Metropolitan Opera in New York halted an afternoon performance after an audience member sprinkled what is suspected to be cremated ashes on to the orchestra.
The incident happened during an intermission of Guillaume Tell, prompting anti-terror units to enter the Lincoln Center venue.
Some of those attending said a man told them he was there to release the ashes of a friend, police said.
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The man has been identified and the authorities are trying to reach him.
Cultural venues in New York are on alert for potential threats following the 9/11 attacks and the sprinkling of the unknown material caused the opera house to be evacuated.
The show was canceled, as was the night’s performance of L’Italiana in Algeri, while police investigated.
John Miller, the New York Police Department’s deputy commissioner in charge of intelligence and counterterrorism, said that while disposing of ashes may violate city codes: “I don’t believe at this point that we see any criminal intent here.”
Some of those attending said they were particularly sad to miss the fourth act of Guillaume Tell, which is considered to have the best music in the opera.
Mezzo-soprano Rise Stevens, who sang with the Metropolitan Opera in Manhattan for more than 20 years, has died in New York three months shy of her 100th birthday.
Among Rise Stevens’ greatest roles was the title character in Carmen in the 1950s, which she sang for 124 performances.
Rise Stevens also had a brief Hollywood film career in the 1940s, starring in Oscar-winning Bing Crosby film Going My Way.
The Metropolitan Opera called her “a consummate artist, treasured colleague, and devoted supporter of the company”.
Born Rise Steenberg on 11 June 1913, she first began singing at the age of 10 on a radio children’s hour in New York.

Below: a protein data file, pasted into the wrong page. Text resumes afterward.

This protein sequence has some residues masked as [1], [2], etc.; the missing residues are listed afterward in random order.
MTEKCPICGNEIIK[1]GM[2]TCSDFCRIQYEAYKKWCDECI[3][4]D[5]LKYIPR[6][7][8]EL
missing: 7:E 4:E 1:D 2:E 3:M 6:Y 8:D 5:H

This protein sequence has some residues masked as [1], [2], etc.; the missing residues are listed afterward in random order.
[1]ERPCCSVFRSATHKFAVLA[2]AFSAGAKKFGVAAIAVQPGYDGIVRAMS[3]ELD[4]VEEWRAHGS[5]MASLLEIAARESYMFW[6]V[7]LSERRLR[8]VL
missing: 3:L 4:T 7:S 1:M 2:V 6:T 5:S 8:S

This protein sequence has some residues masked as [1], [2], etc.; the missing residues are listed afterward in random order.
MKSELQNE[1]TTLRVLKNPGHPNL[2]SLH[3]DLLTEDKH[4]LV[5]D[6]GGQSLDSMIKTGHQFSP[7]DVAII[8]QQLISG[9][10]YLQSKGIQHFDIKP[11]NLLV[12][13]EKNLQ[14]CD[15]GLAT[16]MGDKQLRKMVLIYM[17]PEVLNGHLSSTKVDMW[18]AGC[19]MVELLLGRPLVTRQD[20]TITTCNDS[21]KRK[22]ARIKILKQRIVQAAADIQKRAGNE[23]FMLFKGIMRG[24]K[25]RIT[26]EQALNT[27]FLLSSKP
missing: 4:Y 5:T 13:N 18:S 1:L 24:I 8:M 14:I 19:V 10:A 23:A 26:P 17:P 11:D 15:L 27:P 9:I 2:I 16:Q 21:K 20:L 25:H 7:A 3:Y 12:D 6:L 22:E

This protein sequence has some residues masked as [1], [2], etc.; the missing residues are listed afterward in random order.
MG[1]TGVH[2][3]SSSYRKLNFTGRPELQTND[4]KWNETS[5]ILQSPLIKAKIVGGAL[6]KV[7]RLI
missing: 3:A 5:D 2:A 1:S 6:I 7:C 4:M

She received a scholarship to study at the renowned Julliard School and turned down an invitation to audition for the Met in 1935 – instead choosing to continue her training in Europe instead.
Rise Stevens made her professional opera debut in Prague, where she first showed her mastery in the role of Carmen, before joining the Met in 1938 on tour in Mignon.
Her first film role was in the Oscar-nominated 1941 film The Chocolate Soldier opposite Nelson Eddy, leading to her role in Bing Crosby’s Going My Way which won seven Oscars including best picture.
Mezzo-soprano Rise Stevens, who sang with the Metropolitan Opera in Manhattan for more than 20 years, has died in New York three months shy of her 100th birthday
Rise Stevens turned her back on Hollywood shortly after because of her love for opera.
“I probably would never have reached that vast public had I not done films,” Rise Stevens had once said.
“At least, I won a lot of people over to opera.”
Among her other celebrated roles were Octavian in Der Rosenkavalier, Orfeo in Orfeo ed Euridice, Cherubino in The Marriage of Figaro and Dalila in Samson et Dalila.
Such was her skill, Lloyds of London insured her voice for $1 million in 1945.
Rise Stevens retired from performing opera in 1961, saying she wanted to bow out while she still had a great voice.
“It always bothered me, these great singers when I heard them again and again, remembering how magnificent they sounded once and no more,” she said.
Rise Stevens spent three years as director of the Met’s touring company. She was also a managing director of the Met, board member of the Metropolitan Opera Guild and president of the Mannes College of Music from 1975 to 1978.
She received the Kennedy Center Honour in 1990, where she was hailed as a singer “who raised the art of opera [in the US] to its highest level”.
Rise Stevens is survived by her son, the actor Nicholas Surovy, and a granddaughter.
Nicholas Surovy said a private memorial had been planned.